Vince returns in costume and saves Max while Orwell saves the others, but Gregor gets the Cape away from Vince and begins using its powers (WTF?!) to beat down Vince and Max. Vince eventually gets the upper hand and chokes out Gregor. The carnival members suggest that he kill Gregor, but Vince refuses and has them deal with him. Later, he and Orwell record ARK getting rid of the potential witnesses that Dana alerted them to. Vince slips his wife the photos of their surveillance under her office door and gives his son a pep talk as The Cape. Elsewhere, Peter Fleming looks into an old music box which reminds him of his daughter… the woman we know as Orwell.


After further reflection, I’ve realized that not only does “The Cape” make me embarrassed to be a comic book fan, it also makes me embarrassed just to be even a fan of TV in general.

It’s just epically bad and relentlessly stupid. That’s about as kindly as I can put it. None of this s*** would go over well in a comic, so why should it work on TV?

The one promising angle between Orwell and Chess/Peter Fleeming was handled so poorly that it was obvious she was his daughter as soon as he mentioned that he had one. Way to eliminate suspense! If either of these characters were well defined or compelling, it would be really intriguing. But describing the characters in “The Cape” as two dimensional cartoons is an insult… to cartoons! Every character here exists solely as an archetype and there’s no depth to any of them. In fact, the show is never more tedious than when it cuts to Vince’s son. And their bonding moments when Vince visits him as The Cape come off as unintentionally creepy.

And then there’s Gregor, the villain of the week. At the very least, he had a bit more life than James Frain does as Chess. But Gregor is still another stock character who was used in a misguided attempt to give the Cape itself a sense of history and mythology. On the surface, that’s not necessarily a bad idea. But because the show is cobbled together from so many sources, it introduces the idea that the Cape itself is imbued with supernatural abilities that can influence the wearer; which flies in the face of a hero who supposedly has no powers.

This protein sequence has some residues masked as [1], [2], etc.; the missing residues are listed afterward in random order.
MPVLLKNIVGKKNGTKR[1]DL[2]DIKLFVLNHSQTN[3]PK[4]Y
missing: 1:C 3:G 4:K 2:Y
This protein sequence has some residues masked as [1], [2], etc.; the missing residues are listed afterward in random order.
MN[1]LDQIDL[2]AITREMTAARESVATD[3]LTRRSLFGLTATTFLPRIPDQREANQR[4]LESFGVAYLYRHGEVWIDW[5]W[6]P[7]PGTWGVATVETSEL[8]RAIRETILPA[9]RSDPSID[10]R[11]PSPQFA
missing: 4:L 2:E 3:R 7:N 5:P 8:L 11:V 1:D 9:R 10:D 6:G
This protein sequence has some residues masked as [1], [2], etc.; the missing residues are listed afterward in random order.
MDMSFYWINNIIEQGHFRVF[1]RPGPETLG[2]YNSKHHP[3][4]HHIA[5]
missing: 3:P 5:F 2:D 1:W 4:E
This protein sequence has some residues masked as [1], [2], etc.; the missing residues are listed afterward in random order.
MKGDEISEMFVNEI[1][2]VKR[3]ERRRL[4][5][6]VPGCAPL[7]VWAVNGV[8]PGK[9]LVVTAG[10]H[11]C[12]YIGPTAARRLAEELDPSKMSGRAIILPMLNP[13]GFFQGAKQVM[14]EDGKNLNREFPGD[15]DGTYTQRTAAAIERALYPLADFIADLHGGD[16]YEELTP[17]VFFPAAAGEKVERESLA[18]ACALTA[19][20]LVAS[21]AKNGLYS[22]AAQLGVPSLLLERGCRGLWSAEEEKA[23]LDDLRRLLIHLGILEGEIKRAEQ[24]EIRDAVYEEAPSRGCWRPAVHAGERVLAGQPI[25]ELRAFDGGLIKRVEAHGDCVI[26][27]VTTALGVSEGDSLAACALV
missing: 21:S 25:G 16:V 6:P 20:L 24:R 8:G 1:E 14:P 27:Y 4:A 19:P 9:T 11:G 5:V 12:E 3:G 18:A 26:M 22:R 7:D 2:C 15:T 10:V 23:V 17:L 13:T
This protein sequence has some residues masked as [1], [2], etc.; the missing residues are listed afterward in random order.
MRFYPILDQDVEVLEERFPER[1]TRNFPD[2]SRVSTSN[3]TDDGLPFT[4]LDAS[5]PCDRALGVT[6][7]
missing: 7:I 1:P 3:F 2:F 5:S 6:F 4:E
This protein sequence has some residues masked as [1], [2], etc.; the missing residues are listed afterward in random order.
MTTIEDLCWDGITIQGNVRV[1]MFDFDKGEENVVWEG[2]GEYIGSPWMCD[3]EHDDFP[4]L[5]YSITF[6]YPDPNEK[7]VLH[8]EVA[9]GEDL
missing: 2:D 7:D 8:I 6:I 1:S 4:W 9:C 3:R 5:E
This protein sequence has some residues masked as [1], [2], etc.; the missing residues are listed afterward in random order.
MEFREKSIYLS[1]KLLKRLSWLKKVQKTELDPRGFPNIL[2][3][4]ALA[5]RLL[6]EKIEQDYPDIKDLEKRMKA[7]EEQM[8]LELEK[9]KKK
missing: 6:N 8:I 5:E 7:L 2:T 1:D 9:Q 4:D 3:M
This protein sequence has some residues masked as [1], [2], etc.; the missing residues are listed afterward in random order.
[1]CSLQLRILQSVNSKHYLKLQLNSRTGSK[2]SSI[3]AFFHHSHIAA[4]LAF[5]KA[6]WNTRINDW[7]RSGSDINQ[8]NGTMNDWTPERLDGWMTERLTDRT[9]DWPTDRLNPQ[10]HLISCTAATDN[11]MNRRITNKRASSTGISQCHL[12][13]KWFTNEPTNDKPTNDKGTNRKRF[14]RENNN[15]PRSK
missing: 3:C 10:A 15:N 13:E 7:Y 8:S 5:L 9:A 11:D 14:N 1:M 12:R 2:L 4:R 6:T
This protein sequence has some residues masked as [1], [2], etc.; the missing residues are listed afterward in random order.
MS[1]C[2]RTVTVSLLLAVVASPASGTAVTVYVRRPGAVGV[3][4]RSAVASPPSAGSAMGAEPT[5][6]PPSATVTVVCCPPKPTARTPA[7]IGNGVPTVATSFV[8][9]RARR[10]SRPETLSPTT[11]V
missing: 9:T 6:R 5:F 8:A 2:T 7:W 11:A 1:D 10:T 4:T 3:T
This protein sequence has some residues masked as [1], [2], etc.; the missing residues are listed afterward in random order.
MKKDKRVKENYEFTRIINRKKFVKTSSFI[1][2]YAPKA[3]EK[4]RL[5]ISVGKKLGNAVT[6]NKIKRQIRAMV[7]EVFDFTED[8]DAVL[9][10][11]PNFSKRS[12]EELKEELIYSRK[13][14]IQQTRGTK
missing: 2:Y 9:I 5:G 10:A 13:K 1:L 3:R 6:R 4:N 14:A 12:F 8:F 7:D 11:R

As viewers, we can accept a lot of unreality from our films and TV series as long as there’s at least one thing that we as a collective audience can grab on to. I thought that Keith David’s Max and Summer Glau’s Orwell would fill that need here, but they’re both cipher characters. In fact, I don’t even understand Max’s motivation at all. Why does the Carnival of Crime commit no crimes?

I’m not even sure how much of the failure rides on David Lyons, the star of the show. There’s so much bad writing, I can’t really tell if Lyons is doing the best he can with the horrible material or if he’s also part of the problem. There was actually one scene that almost worked, when Vince got choked up while reading The Cape comic and remembered the way he used to read it to his son. If “The Cape” had a real heart, a lot of the more ridiculous angles would be easier to put up with.

But what I’m most disappointed about is that this episode wasn’t even funny. “The Cape” can be as crappy as it wants to be, just let me laugh at least once during the hour. Is that too much to ask?

Crave Online Rating: 1.5 out of 10.